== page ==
According to the study an interdisciplinary approach to antimicrobial stewardship involving the comprehensive blood culture; identification testing decreased broad spectrum antibiotic use. This involving raise reimbursements for novel antibiotics; a meaningful step in confronting the threat of infections resistant to older medicines. But the collaboration with the antimicrobial stewardship team, implementing a new protocol to treat sepsis patients.
Rapid BCID polymerase chain reaction tests were administering to identify the bacteria making the patient sick; and pharmacists made recommendations on how to manage or readjust the previously prescribed antibiotic regimen. Multidrug resistant organisms cause a significant proportion of serious healthcare associated infections (HAIs) and are more difficult to treat because there are fewer and, in some cases, no antibiotics that will cure the infection.
Compensating for new antibiotics
Responsive to concerns raised by the Infectious Diseases Society of America and other organizations, and increasing both the severity level designation for antimicrobial resistance in Medicare coding and the payment levels for new technologies, the rule aims to allow the use of newer and higher-priced antibiotics when necessary.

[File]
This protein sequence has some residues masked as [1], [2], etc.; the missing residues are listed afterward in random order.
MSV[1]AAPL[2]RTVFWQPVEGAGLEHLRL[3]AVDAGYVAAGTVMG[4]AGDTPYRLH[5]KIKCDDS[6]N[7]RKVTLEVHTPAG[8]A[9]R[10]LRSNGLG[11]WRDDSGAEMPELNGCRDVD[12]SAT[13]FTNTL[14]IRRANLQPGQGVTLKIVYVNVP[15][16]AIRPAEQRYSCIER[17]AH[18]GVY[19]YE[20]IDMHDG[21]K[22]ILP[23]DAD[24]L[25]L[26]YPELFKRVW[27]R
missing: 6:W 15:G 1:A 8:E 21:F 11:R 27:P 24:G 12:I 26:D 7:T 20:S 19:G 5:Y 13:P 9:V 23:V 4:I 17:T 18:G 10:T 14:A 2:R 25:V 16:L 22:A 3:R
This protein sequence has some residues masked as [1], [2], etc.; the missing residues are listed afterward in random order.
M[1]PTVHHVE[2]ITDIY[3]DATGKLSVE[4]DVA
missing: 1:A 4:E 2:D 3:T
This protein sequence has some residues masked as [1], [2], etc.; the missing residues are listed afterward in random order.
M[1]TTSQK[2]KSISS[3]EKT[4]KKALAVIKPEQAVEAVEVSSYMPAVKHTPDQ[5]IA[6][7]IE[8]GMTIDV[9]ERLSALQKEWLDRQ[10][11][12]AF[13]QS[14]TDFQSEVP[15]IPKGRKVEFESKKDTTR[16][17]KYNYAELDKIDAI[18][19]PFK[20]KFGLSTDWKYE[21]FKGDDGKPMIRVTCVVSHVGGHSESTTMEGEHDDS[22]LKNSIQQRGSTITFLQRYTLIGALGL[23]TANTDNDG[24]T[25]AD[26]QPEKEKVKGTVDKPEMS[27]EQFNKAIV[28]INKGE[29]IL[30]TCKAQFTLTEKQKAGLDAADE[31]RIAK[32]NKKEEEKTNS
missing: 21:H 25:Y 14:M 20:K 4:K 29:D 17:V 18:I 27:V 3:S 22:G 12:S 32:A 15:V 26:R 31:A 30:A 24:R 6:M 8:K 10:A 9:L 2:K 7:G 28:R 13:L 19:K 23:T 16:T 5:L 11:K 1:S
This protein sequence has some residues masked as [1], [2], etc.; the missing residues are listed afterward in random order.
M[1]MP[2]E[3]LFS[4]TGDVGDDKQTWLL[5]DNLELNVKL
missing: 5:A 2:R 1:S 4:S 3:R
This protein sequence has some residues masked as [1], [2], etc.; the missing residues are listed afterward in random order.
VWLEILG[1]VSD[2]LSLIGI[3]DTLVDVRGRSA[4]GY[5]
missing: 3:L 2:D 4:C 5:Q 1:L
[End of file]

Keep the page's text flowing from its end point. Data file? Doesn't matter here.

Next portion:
While these changes can open access to effective medicines to treat infections resistant to first-line drugs, how effective the rule will be in practice on its own remains uncertain. While hospital antibiotic stewardship programs have been demonstrated to improve patient outcomes; reduce health care costs and reduce inappropriate antibiotic use that drives the development of antibiotic resistance, the rule does not address needs to support and incentivize those programs.
Growth of resistant bacteria
Reducing the use of broad spectrum antibiotics is essential in slowing the growth of resistant bacteria. Through rapid blood culture identification tests, we are able to tailor patients’ antibiotic regimen and ultimately improve their care. While the new rule may improve access to novel antibiotics; and remove one of many disincentives to developing them; the policy on its own also is unlikely to lead to sufficient returns on investments in new antibiotic research and development.
This scenario illustrates the success that antimicrobial stewardship programs can achieve when healthcare providers, pharmacists, and infection preventionists work together; Additional support and investments on a federal level that reflects the value of new antibiotics to individual and public health; and to the practice of modern medicine remain essential to combating antibiotic resistance.